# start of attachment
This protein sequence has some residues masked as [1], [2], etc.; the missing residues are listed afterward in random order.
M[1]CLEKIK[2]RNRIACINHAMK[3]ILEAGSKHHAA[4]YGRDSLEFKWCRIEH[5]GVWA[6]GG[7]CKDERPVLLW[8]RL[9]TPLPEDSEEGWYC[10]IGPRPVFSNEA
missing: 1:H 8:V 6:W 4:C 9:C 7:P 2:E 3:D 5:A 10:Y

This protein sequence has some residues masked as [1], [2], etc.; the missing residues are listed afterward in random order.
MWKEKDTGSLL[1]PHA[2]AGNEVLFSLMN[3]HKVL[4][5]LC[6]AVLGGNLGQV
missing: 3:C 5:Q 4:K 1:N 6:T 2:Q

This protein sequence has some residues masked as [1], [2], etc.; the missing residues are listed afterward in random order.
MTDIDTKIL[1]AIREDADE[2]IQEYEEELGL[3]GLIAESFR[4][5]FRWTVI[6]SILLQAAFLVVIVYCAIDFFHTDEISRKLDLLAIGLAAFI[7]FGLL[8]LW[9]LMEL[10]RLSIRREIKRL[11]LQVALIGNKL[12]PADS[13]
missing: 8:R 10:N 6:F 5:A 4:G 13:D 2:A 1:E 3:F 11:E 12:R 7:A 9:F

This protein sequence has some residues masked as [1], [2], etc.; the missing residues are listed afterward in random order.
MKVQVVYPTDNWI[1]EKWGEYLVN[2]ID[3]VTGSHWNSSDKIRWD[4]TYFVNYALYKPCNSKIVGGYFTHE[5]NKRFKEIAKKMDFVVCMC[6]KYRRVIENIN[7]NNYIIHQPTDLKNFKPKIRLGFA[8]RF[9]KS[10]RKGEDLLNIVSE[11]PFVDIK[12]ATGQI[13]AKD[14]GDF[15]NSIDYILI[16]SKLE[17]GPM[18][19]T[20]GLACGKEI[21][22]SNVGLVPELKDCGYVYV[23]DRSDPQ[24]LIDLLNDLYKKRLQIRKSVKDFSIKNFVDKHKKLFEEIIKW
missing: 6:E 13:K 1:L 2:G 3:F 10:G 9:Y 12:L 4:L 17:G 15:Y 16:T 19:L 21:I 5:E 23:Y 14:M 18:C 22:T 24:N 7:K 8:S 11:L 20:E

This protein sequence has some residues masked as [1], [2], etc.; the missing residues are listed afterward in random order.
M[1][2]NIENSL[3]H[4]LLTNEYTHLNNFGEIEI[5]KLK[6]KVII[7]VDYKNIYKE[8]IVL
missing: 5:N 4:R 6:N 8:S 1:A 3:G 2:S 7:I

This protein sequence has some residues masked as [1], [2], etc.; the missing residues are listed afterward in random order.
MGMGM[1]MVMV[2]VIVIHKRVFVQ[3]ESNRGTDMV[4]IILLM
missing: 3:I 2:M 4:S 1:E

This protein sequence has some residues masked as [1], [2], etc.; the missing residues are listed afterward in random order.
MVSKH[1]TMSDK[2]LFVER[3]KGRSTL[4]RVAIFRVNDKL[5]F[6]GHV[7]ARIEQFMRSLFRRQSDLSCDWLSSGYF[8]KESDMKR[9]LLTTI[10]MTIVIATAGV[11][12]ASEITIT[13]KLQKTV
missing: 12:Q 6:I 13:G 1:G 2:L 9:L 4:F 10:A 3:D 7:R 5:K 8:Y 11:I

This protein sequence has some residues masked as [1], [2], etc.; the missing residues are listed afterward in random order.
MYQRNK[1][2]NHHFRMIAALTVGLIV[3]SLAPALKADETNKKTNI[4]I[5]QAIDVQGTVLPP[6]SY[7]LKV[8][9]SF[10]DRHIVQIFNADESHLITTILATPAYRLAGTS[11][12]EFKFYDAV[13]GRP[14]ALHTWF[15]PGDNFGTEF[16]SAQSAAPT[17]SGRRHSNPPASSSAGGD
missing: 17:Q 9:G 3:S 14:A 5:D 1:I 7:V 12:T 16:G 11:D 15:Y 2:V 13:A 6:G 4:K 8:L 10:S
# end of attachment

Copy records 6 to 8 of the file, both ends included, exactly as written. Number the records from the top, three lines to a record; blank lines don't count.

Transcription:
This protein sequence has some residues masked as [1], [2], etc.; the missing residues are listed afterward in random order.
MGMGM[1]MVMV[2]VIVIHKRVFVQ[3]ESNRGTDMV[4]IILLM
missing: 3:I 2:M 4:S 1:E

This protein sequence has some residues masked as [1], [2], etc.; the missing residues are listed afterward in random order.
MVSKH[1]TMSDK[2]LFVER[3]KGRSTL[4]RVAIFRVNDKL[5]F[6]GHV[7]ARIEQFMRSLFRRQSDLSCDWLSSGYF[8]KESDMKR[9]LLTTI[10]MTIVIATAGV[11][12]ASEITIT[13]KLQKTV
missing: 12:Q 6:I 13:G 1:G 2:L 9:L 4:F 10:A 3:D 7:R 5:K 8:Y 11:I

This protein sequence has some residues masked as [1], [2], etc.; the missing residues are listed afterward in random order.
MYQRNK[1][2]NHHFRMIAALTVGLIV[3]SLAPALKADETNKKTNI[4]I[5]QAIDVQGTVLPP[6]SY[7]LKV[8][9]SF[10]DRHIVQIFNADESHLITTILATPAYRLAGTS[11][12]EFKFYDAV[13]GRP[14]ALHTWF[15]PGDNFGTEF[16]SAQSAAPT[17]SGRRHSNPPASSSAGGD
missing: 17:Q 9:G 3:S 14:A 5:D 1:I 7:V 12:T 16:G 11:D 15:Y 2:V 13:A 6:G 4:K 8:L 10:S